find your eternity in each moment. Fools stand on their 
 island of opportunities and look toward another land. There
 is no other land; there is no other life but this."
                                             ― Henry David Thoreau

Why wait for a rainy day that might never come…? You can’t take it with you.

Bath Ales

I often wander into Waitrose or Sainsbury’s to see if they have any new and interesting beers on the shelves. After looking around, I normally pause over the Bath Ales bottles thinking that this time I should buy some, but I always end up buying some Thornbridge Jaipur or Fuller’s 1845 instead. It’s the same story when I go into Cambridge Wine Merchants on Bridge Street in town, they have a really good selection of Bath Ales, but I always end up buying some Moor instead.

I’m not sure why I pass over Bath Ales so much, I suppose it’s my love of all things Thornbridge and Moor that often means other beers don’t get a look in. There may also be some preconceived notion that they’ll be a bit on the traditional side and I’ll thus be disappointed. After all, it’s easier to spend your hard earned cash on something you know you’ll like, rather than take a chance of something you’re not sure you’ll enjoy. Nothing worse than knowing you passed up on some Jaipur or Revival while drinking an average beer.

While life’s too short to drink crap beer, it’s also too short to drink the same stuff week in week out, no matter how good it is; variety being the spice of life and all that. So a few weeks back I decided to take the plunge and bought all the different Bath Ales bottles I could get my hands on, here’s what I thought of them:

Ginger Hare, 3.9%

Poured a pleasing light amber colour, with a rocky white head. The head didn’t last and while wasn’t too hard to get going, you just knew it would fade quickly. The nose was full of sticky stem ginger in syrup notes. In the mouth it was just a tadge on the too light of body for my tastes, with just a hint of wateriness creeping in round the edges. The flavours were pretty subdued, with the ginger being subtle, rather than burn your mouth off, but not too subtle that you were left wondering how much they’d actually put in. That coupled with the pleasant initial malt flavours and the lightly bitter lingering aftertaste, made for a seriously quaffable beer. One of the nicer ginger ales I’ve had.

Golden Hare, 4.4%

Poured a crystal clear golden colour, with a good fluffy white head. The head took a while to get going, but formed quickly there after. Although it hung around for a bit, it did eventually disappear completely. I didn’t get a whole lot on the nose, just some malty cereal notes. In the mouth it was pretty full bodied, and nicely balanced. There was a definite subtle cereal quality to the malt flavours, which were then replaced by a juicy mouth prickle and a soft fruity and slightly bitter aftertaste. A nice solid beer.

Gem, 4.8%

Poured a chestnut brown colour with a large rocky, slightly off white head. The head dropped fairly quickly, and settled at a thin skin over the top. Not much on the nose, except for some dark cerealish malt notes. In the mouth it was sort of full bodied, but I thought it didn’t feel as full bodied as it was, due to all the mouth watering juiciness. It was certainly a malt driven beer, with the slightly dark malty flavours running all the way through to the finish. Even the slight bitterness couldn’t quite get through the malt, even at the end. Pretty nice though.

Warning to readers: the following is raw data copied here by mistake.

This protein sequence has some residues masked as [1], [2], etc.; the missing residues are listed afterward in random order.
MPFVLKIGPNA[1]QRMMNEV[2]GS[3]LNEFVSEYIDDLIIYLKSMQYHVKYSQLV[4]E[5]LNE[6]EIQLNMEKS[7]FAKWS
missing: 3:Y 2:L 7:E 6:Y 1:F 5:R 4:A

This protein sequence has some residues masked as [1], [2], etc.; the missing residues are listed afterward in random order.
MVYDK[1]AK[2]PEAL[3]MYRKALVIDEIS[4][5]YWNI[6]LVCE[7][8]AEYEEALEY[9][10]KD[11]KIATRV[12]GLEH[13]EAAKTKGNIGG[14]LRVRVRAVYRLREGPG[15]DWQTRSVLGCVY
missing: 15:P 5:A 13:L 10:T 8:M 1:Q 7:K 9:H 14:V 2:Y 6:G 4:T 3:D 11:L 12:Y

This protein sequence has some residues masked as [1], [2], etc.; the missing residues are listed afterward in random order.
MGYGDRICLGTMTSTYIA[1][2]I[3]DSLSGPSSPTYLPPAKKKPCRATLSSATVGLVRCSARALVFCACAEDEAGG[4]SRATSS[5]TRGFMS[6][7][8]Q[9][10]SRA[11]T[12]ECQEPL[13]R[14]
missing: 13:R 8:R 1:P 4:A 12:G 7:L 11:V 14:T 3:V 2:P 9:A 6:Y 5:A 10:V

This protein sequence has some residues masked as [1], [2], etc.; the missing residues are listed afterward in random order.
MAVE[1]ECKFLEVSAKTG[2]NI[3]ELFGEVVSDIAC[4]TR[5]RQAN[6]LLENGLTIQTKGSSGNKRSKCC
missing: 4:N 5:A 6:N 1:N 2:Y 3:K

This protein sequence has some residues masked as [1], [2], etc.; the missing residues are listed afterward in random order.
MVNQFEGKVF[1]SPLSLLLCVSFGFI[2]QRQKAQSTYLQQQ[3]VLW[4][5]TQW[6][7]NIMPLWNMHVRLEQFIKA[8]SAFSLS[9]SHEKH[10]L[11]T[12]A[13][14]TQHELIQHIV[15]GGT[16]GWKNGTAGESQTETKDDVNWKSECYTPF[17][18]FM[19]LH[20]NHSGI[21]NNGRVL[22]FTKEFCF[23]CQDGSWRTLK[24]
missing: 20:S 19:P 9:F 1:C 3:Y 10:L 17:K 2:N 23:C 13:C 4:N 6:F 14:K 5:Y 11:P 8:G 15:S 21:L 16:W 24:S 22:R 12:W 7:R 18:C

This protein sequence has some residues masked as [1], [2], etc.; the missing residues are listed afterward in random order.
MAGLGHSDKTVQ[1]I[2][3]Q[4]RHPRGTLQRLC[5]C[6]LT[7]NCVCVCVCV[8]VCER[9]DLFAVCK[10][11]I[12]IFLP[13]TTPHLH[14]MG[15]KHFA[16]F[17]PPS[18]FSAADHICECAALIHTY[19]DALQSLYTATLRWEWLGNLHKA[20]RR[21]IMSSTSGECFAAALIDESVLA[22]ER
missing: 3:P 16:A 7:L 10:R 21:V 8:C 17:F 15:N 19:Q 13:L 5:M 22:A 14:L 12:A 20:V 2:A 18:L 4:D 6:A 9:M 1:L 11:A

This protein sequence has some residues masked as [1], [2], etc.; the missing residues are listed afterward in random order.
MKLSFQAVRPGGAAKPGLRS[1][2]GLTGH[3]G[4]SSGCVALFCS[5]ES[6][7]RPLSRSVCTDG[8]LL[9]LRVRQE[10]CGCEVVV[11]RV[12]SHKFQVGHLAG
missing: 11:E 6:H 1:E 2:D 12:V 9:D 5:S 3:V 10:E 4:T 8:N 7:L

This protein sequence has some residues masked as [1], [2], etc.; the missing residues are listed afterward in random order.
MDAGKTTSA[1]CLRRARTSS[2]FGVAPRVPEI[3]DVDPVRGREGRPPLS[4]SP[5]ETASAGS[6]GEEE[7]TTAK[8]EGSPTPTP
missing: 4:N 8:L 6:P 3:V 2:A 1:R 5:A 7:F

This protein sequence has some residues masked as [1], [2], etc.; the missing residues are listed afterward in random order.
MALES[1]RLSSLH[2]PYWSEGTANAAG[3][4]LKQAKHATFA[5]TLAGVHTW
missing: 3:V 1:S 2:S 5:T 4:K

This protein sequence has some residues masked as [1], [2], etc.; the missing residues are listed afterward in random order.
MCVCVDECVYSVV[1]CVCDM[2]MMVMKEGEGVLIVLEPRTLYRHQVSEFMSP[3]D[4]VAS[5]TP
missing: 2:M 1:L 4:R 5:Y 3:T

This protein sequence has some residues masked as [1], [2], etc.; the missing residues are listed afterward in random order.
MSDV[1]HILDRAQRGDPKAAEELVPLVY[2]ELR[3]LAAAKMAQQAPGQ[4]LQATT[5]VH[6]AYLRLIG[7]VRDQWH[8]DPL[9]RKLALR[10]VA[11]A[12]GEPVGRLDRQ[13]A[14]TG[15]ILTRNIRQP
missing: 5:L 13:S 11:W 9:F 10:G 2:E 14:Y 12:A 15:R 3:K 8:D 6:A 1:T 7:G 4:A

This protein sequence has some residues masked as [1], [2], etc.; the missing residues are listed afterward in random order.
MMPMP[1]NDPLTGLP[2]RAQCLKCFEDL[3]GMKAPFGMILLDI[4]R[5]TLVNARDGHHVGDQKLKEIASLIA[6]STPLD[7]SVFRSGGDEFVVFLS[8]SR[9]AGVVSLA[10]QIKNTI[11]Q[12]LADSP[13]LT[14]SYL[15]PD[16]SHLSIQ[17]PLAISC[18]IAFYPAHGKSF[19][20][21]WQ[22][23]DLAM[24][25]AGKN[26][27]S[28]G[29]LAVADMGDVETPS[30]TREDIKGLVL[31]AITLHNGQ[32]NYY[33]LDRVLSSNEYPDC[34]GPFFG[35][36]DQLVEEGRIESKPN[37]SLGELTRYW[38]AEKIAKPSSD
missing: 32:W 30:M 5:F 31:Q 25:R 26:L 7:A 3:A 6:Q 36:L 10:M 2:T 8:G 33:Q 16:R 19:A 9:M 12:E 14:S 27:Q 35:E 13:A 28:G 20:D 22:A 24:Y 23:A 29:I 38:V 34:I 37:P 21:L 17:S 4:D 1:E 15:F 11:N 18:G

Dark Side, 4%

Poured a near jet black, with just hints of brown round the edges. The light tan coloured head was slow to get going, but ended in a decent size. It didn’t last though and disappeared completely, fairly quickly. The nose was chock full of roasted notes, with maybe hints of coffee. In the mouth it was medium bodied, maybe a tadge on the thin side, but easy drinking because of it. It was smooth, with drying, subtle roasted flavours. It had a nice bitter tickle in the middle, which lingered in the complex roasted after taste. Very nice indeed.

Barnsley, 4.5%

Poured a lovely mahogany colour with an off white, slightly tan coloured head. The head was slow to form, but ended up quite large. Although it didn’t last long and dropped to a skin fairly quickly. The nose had some soft, subtle burnt toffee, treacle type notes. In the mouth it had a nice soft burnt toffee thing going on, which lead to a lingering stewed fruit juicy mouthwateringness (is that even a word…?). It didn’t feel particularly bitter, being mainly malt driven, but it felt like there was a bit just before the after taste cut in.

Wild Hare, 5%

Poured a deep straw colour, not quite a light amber, but getting there. The fluffy white head that formed slowly, wasn’t that big and didn’t last very long, before dropping to a ring round the edge of the glass. I didn’t get much on the nose to be honest, maybe a hint of some subtle marmalade type note, but nothing that stood out. In was initially pleasant in the mouth, but then I thought there was an odd cereal type flavour that I didn’t really like, that came to the fore. It didn’t dominate, but I found it detracted from my enjoyment of the rest too much, which was a shame. While It had quite an aggressive mouth feel, it was nicely balanced with some good bitterness that wafted down the after taste along with a load of juicy mouthwateringness. Sort of enjoyable, but disappointing at the same time.